Whether you work for a bike share system, city government, community-based group, or other nonprofit, you are probably interested in what mobility equity advocates are saying and doing. And for many, Twitter is great way to keep track. So, we’re closing out our year on the blog with a list of where to start.
We’d be remiss not to first mention our own Twitter account, where you can keep track of the bike share equity work of Philadelphia and the grantee cities of the Better Bike Share Partnership. Once you’ve gone through those organizations, take a look at the following accounts:
Mobility equity advocates gathered together in the fall of 2016 at The Untokening to discuss marginalized communities and active transportation. While the gathering is over for now, their Twitter page remains active.
Dr. Adonia Lugo
Dr. Lugo describes herself as a “Chicana anthropologist talking/writing mobility justice.” She’s been involved with numerous organizations and academic endeavors, including The Untokening, Multicultural Communities for Mobility, and Bicicultures.
Sulaiman is the Communities Editor for StreetsblogLA, where she covers housing, transportation, and equity issues with an emphasis on the local perspective.
Doerner works with a variety of organizations on transportation equity. She maintains an active voice on Twitter advocating for bicycling and pedestrian issues.
Charles T. Brown
Brown is a vocal Twitter user who advocates for social equity principles to be incorporated into city planning and development. He is based in New Jersey.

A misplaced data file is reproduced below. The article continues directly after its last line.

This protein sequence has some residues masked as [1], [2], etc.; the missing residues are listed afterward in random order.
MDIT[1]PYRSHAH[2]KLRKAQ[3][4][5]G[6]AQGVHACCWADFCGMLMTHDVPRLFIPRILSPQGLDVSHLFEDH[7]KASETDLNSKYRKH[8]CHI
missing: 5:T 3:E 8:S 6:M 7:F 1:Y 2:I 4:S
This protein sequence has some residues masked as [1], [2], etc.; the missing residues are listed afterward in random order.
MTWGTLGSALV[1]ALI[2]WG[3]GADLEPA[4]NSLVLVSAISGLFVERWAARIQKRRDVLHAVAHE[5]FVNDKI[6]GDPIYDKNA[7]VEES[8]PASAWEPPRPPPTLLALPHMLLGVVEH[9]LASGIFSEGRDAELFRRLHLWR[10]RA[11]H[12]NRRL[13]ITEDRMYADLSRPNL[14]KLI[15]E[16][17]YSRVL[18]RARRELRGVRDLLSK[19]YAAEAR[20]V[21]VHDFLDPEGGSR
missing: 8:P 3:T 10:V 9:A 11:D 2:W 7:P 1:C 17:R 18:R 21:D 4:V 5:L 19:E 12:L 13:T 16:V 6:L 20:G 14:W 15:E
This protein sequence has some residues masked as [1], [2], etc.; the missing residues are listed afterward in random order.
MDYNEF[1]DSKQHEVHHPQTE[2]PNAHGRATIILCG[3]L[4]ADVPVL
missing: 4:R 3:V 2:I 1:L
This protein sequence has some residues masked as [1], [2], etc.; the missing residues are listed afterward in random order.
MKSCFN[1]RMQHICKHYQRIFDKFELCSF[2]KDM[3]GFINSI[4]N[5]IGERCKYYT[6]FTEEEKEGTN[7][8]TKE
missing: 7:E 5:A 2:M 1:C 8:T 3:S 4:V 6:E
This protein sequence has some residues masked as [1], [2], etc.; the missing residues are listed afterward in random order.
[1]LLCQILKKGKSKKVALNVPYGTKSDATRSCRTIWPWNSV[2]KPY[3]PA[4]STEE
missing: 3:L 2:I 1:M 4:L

Williams, a.k.a. The Brown Bike Girl, is a dynamic cyclist, advocate, and consultant with experience in community-based programming.
Horton is another cycling equity and community outreach advocate who wears multiple hats. She is based in New Haven, Connecticut.
Ndimbie is a Women in Transportation Fellow with Technologies for Safe and Efficient Transportation, based in Pittsburgh, PA. She is a vocal advocate for inclusion within the biking and mobility space.
This list only scratches the surface of who bike share advocates can follow to stay informed about key mobility equity issues. But it’s a great place to start! Got other ideas? Tweet us more suggestions: @betterbikeshare.
The Better Bike Share Partnership is a JPB Foundation-funded collaboration between the City of Philadelphia, the Bicycle Coalition of Greater Philadelphia, the National Association of City Transportation Officials (NACTO) and the PeopleForBikes Foundation to build equitable and replicable bike share systems. Follow us on Facebook, Twitter and Instagram or sign up for our weekly newsletter. Story tip? Write email@example.com.